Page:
Expanding access to medical assistance in dying to include people with disabilities and, eventually, people with mental illnesses was described as a “horrible outcome for vulnerable Canadians” by Cloverdale-Langley City Conservative MP Tamara Jansen.
Jansen was commenting on the March 17 vote by the Senate, which approved an amended version of Bill C-7.
“Suggesting that living with a disability is such an undignified life that it qualifies a person for euthanasia is the ultimate form of ableist oppression,” Jansen commented.
“Offering euthanasia to those who aren’t dying is no longer medical assistance in dying but medically administered death,” Jansen added, calling it “a terrifying reality.”
“This bill alters the very moral fabric of our country and our medical system,” Jansen went on to say.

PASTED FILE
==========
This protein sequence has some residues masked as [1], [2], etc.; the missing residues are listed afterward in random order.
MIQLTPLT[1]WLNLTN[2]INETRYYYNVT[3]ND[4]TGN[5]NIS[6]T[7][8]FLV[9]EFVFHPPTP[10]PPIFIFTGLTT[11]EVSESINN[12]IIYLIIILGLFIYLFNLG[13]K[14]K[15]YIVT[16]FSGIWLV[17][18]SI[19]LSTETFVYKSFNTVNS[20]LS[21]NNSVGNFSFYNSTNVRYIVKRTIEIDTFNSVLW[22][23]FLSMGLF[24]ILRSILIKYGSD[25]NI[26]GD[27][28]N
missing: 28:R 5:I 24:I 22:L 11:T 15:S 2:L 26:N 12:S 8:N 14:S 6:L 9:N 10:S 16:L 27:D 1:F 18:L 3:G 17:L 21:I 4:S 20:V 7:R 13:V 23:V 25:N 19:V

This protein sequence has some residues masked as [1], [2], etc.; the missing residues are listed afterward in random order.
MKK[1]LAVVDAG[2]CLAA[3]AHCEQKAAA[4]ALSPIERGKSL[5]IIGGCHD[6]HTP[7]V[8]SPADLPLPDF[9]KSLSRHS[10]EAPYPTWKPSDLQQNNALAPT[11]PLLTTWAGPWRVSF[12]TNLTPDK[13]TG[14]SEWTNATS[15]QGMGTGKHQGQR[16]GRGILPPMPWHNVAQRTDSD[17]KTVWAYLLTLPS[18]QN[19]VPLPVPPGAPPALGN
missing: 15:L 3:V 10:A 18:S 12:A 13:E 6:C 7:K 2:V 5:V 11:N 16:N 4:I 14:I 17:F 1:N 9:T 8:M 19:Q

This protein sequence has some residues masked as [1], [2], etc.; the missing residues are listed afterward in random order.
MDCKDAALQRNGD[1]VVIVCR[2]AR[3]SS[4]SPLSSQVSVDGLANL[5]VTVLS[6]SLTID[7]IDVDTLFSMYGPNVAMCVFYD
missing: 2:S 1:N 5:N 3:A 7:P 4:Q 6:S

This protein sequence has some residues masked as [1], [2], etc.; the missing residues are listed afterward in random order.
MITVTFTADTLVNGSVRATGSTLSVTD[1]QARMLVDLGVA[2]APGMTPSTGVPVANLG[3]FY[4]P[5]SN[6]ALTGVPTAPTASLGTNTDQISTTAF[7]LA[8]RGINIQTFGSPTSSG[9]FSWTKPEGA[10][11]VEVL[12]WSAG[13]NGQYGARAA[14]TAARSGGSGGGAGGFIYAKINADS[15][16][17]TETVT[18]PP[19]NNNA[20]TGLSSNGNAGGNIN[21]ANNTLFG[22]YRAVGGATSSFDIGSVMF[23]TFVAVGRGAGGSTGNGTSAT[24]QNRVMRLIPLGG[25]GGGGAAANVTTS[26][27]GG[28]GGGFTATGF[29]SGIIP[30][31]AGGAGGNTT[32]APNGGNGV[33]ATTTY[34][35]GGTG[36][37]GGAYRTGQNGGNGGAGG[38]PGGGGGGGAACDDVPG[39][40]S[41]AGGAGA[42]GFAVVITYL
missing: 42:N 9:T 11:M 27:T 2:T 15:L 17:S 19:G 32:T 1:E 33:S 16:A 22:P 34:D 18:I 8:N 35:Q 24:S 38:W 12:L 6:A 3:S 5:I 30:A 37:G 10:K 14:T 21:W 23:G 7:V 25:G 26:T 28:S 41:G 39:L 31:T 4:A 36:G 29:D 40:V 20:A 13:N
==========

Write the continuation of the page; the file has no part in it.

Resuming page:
“Now, when disabled Canadians and those who suffer from mental illnesses go to their doctor for help, the option to end their lives will always be on the table – because our government believes their lives are not worth living and their circumstances have stripped them of their God-given dignity. Vulnerable Canadians need support, not encouragement to end their lives.”
Senators approved the bill by a vote of 60-25, with five abstentions.
Once royal assent is given, intolerably suffering Canadians who are not near the natural end of their lives will immediately gain the right to seek medical assistance in dying, in compliance with a 2019 Quebec Superior Court ruling.
People suffering solely from grievous and irremediable mental illnesses will have to wait two years to gain the same right.
The government had originally intended to impose a blanket ban on assisted dying for people suffering solely from mental illnesses, but under pressure from senators who believed that exclusion was unconstitutional, it subsequently put a two-year time limit on it.
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